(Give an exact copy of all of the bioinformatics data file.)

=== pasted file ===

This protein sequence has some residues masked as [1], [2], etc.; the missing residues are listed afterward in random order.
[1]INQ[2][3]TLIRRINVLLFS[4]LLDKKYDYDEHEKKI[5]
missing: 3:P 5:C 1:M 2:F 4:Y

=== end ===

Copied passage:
This protein sequence has some residues masked as [1], [2], etc.; the missing residues are listed afterward in random order.
[1]INQ[2][3]TLIRRINVLLFS[4]LLDKKYDYDEHEKKI[5]
missing: 3:P 5:C 1:M 2:F 4:Y